The Massachusetts Institute of Technology has issued learner-owned academic credentials on the blockchain. The University’s Digital Diploma Pilot Program allowed a select cohort of students to receive both a paper diploma and a digital diploma anchored to the blockchain. Digital diplomas are encoded using the open-source Blockcerts standard, which was developed by Learning Machine Technologies and the MIT Media Lab.
Speaking to MIT News, Registrar and Senior Associate Mary Callahan said, “From the beginning, one of our primary motivations has been to empower students to be the curators of their own credentials. This pilot makes it possible for them to have ownership of their records and be able to share them in a secure way, with whomever they choose.”
Blockcerts was published under the MIT open source license in 2016, leading to its adoption around the world by companies, governments, and researchers seeking to build their own applications for issuing and verifying documents on the blockchain. It was released prior to any commercial applications in order to avoid a standards war and vendor lock-in, problems common during the early stages of adopting any fundamentally new technology.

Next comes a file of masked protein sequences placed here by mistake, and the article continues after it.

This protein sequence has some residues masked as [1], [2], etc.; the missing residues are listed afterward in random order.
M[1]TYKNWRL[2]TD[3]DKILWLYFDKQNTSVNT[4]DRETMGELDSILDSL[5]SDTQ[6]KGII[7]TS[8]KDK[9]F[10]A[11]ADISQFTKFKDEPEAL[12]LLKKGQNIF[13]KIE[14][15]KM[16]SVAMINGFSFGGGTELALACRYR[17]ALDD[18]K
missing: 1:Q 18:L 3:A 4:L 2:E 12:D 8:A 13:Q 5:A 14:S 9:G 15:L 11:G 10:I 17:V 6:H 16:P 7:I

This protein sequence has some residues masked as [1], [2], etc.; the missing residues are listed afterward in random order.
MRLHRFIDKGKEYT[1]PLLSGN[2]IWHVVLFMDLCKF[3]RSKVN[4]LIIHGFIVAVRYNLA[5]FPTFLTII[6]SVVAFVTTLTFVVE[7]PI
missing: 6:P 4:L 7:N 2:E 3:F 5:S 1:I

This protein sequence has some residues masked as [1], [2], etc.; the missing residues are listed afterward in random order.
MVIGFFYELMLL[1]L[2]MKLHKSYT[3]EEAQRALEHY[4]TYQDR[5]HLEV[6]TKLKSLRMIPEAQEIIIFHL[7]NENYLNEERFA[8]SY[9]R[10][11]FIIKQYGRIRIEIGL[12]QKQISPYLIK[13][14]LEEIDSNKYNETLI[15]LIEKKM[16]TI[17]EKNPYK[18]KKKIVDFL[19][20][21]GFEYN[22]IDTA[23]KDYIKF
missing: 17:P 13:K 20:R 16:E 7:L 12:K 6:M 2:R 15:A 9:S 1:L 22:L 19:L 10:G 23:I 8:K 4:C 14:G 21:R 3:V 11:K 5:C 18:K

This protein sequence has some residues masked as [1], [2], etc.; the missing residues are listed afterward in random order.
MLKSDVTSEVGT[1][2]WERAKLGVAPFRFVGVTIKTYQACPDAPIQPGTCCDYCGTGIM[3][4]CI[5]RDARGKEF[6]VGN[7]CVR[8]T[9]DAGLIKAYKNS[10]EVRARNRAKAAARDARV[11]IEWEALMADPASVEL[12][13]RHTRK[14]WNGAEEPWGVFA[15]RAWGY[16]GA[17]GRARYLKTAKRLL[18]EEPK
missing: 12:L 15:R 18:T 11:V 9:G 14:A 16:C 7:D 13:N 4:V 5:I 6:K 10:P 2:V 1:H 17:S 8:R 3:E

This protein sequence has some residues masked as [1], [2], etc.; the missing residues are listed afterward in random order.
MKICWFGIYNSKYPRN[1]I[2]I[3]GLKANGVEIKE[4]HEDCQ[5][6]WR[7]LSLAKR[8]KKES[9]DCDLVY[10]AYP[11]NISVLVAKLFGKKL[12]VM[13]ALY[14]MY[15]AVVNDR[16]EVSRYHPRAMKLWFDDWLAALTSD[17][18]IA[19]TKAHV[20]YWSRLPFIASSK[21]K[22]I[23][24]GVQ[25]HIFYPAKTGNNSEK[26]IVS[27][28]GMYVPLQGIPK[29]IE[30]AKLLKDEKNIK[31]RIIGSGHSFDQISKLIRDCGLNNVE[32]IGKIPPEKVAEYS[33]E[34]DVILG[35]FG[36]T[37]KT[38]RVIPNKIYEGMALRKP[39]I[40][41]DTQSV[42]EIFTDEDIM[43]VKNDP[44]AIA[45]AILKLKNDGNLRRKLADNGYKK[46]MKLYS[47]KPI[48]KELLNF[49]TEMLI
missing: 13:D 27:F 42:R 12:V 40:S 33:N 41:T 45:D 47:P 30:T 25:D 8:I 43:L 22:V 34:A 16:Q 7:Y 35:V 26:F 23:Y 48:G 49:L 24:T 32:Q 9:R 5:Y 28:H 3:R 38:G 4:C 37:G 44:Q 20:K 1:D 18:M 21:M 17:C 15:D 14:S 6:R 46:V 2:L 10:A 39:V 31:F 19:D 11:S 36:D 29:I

Universities around the world have been experimenting with issuing credentials to the blockchain for several years. However, Blockcerts is currently the only blockchain records format that is based on open standards and which allows recipients to own their blockchain certificates directly rather than depending upon a vendor or issuing institution to act as a custodian. Direct ownership of official digital records is made possible by the Blockcerts Wallet, a free mobile app for iOS and Android that manages an individual’s blockchain addresses in the background so that they can take advantage of an easy-to-use, private portfolio of achievements and personal data.
MIT noticed that the students most eager to take advantage of the digital diplomas pilot were international students who needed highly secure proof of their graduation from MIT in their countries of origin. Along these lines, Vice Chancellor Ian Waitz stated that portable credentials are “exciting, and necessary, to keep up with the demands of our on-campus students and learners around the world.”
Callahan added, “We’ve just begun to scratch the surface of where this will lead.”
Material from a press release was used in this report.